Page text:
I didn’t know how to cross the road

Friday, 19th November

WhatsApp Image 2021-11-09 at 09.18.47

A group unveils the crossing in support of transgender people, including Camden’s mayor Sabrina Francis, regeneration chief Danny Beales and the head of Forum + Tessa Havers-Strong [Simon Lamrock]

• CONCERNING the crossing at Tavistock Place in Marchmont Street (Disability complaints as more repainted road crossings introduced in King’s Cross, November 11), on November 7, when I was walking south along Marchmont Street, towards the British Museum, I had a frightening experience.

As I approached the junction with Tavistock Place I started looking in all directions as I find the number of cycle lanes and turning traffic a bit intimidating. I can’t move as fast as I used to so I am wary of relying on speed to save me if I fail to spot a vehicle.

I saw stripes on the crossing ahead and immediately assumed that I was approaching a zebra crossing (as other pelican crossings, for example, in Plender Street / Bayham Street have been changed to zebra crossings in recent years).

Scanning for stray cyclists, which let’s face it are not always observant of the rules, I put one foot on to the road and looked to my right. To my horror, a van about 10 metres away suddenly accelerated towards the junction.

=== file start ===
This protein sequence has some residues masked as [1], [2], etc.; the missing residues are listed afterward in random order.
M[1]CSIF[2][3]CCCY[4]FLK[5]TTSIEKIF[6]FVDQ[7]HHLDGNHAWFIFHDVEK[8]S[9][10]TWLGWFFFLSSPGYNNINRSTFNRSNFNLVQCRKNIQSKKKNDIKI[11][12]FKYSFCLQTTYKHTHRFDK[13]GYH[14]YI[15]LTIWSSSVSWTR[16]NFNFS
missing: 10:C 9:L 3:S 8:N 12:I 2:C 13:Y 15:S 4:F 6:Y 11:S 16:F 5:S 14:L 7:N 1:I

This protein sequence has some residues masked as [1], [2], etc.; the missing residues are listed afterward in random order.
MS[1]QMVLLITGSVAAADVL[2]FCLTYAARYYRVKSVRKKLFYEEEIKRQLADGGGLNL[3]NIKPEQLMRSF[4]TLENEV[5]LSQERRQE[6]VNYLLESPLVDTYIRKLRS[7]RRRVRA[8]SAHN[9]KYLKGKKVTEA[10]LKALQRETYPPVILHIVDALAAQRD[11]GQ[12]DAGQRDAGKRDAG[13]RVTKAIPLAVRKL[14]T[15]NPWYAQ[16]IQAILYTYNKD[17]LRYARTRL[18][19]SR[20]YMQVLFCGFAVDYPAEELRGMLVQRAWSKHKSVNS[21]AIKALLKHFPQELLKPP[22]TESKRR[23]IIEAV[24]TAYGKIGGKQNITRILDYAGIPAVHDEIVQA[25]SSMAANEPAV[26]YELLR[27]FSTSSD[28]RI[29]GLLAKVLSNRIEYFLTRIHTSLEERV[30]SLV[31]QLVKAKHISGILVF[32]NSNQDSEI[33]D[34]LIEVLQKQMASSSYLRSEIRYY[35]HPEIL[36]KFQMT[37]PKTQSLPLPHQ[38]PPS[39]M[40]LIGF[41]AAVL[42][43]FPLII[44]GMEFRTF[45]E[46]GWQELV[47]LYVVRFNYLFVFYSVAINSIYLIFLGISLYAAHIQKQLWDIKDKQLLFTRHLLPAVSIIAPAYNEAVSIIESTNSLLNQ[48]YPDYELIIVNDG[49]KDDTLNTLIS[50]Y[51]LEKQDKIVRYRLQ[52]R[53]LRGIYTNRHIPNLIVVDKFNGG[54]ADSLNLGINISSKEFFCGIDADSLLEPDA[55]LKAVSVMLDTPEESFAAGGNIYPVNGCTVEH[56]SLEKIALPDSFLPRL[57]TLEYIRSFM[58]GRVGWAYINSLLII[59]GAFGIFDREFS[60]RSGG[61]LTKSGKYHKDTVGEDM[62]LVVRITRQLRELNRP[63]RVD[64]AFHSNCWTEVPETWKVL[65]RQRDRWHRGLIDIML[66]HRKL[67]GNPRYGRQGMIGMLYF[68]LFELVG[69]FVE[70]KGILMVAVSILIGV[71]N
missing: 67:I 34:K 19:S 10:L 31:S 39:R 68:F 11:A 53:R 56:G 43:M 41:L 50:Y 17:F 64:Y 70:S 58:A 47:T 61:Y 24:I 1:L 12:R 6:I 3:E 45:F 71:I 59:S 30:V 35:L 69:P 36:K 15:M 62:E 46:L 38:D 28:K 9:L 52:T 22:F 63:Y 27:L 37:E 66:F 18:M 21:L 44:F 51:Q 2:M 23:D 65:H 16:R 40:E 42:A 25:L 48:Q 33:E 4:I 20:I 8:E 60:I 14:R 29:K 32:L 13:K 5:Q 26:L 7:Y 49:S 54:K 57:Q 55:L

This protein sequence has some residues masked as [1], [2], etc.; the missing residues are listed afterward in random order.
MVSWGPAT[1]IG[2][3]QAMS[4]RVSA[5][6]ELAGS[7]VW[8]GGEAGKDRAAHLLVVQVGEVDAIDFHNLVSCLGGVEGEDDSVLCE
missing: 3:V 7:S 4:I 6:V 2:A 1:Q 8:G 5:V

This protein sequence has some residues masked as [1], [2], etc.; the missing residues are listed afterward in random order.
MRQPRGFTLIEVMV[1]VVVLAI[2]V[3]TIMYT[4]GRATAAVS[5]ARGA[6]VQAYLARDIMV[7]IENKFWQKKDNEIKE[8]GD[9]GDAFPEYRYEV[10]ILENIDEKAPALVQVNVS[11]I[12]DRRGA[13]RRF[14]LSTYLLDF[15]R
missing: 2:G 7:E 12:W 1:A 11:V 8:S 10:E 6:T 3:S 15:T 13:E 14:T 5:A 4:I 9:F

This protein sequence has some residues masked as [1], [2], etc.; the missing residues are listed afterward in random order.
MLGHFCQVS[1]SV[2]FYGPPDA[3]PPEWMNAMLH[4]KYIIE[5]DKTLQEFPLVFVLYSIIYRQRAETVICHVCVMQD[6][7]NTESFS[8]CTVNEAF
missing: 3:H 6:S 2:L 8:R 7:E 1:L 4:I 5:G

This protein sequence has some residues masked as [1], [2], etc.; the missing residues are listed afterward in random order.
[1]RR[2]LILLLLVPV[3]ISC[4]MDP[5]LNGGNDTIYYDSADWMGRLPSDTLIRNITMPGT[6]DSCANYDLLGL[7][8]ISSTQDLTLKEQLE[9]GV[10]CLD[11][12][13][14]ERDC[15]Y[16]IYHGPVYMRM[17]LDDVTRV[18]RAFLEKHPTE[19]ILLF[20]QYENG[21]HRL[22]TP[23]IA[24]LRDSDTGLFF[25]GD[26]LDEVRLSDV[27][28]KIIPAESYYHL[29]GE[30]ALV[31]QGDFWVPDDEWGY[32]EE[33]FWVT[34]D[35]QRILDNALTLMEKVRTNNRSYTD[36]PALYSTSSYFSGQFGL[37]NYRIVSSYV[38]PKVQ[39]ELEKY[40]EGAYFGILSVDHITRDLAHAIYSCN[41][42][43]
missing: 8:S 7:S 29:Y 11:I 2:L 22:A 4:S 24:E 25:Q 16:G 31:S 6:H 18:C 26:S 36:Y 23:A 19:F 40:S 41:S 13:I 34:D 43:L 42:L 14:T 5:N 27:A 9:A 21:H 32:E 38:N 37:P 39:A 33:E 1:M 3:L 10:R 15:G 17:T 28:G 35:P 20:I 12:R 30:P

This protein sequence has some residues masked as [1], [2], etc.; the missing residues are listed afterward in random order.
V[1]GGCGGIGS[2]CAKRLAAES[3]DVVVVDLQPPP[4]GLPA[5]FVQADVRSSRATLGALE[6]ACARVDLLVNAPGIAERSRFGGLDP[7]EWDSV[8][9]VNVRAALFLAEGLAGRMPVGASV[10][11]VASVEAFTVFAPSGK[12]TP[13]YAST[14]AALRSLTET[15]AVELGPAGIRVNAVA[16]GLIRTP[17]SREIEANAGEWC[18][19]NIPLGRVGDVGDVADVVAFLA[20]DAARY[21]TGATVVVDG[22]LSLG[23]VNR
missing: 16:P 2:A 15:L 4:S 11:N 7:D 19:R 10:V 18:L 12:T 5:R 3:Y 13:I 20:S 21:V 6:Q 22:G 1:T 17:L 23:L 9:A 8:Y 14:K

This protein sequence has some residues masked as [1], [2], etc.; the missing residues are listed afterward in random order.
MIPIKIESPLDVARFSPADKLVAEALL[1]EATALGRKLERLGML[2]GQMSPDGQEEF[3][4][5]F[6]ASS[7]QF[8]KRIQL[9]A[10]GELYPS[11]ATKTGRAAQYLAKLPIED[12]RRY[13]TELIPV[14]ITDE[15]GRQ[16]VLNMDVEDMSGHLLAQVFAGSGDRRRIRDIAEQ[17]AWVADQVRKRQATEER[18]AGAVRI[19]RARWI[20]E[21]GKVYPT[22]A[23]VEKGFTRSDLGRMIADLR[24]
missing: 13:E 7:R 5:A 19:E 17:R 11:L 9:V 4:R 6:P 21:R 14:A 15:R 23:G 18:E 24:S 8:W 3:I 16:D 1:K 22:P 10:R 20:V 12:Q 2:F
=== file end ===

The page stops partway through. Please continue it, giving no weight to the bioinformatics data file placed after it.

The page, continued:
As I jumped back, I raised my head and saw that there was a red symbol in the light facing me and realised that I was at a pelican crossing. I pressed the button and waited for the light to change, walking safely across.

While the speed and apparent aggression of the van driver was physically intimidating, I was more frightened to realise that I no longer knew how to cross the road safely.

There were few around to hear, but I suspect the air was blue as I wondered who thinks it is OK to make our ever-more-busy streets so illegible for a lifelong pedestrian such as myself.

I am totally in support of people with disabilities who say that more attention needs to be paid to the impact that changes are having on their freedom of movement.

And I would add that older people, too, are finding the streets harder to negotiate and would gladly trade heritage cobbles, shared surfaces, and uneven paving, for friendlier surfaces.

Competing needs cannot be resolved by sidelining whole sections of the population.

A few years back I wrote to the council when the (sometimes very busy) cycle lane near my home was altered to run between the footpath and the bus stop, and a blind friend, who had hitherto visited by bus, told me that it was too difficult to negotiate with cyclists who seemed oblivious to pedestrian priority as stops.

I was told that this was just an experiment and that bus drivers have been told to linger until passengers are safely on the footpath.

I’ve never heard of any review of how it is working and it certainly hasn’t changed; yet I frequently see near-misses and the confusion and anger they generate. And my friend no longer visits.

Protection and rights for disabled people in law were hard-fought. These are not always being upheld in practice.

Surely the needs of the population should take priority over the wants of others, at least when the decisions are in the hands of our usually thoughtful council?


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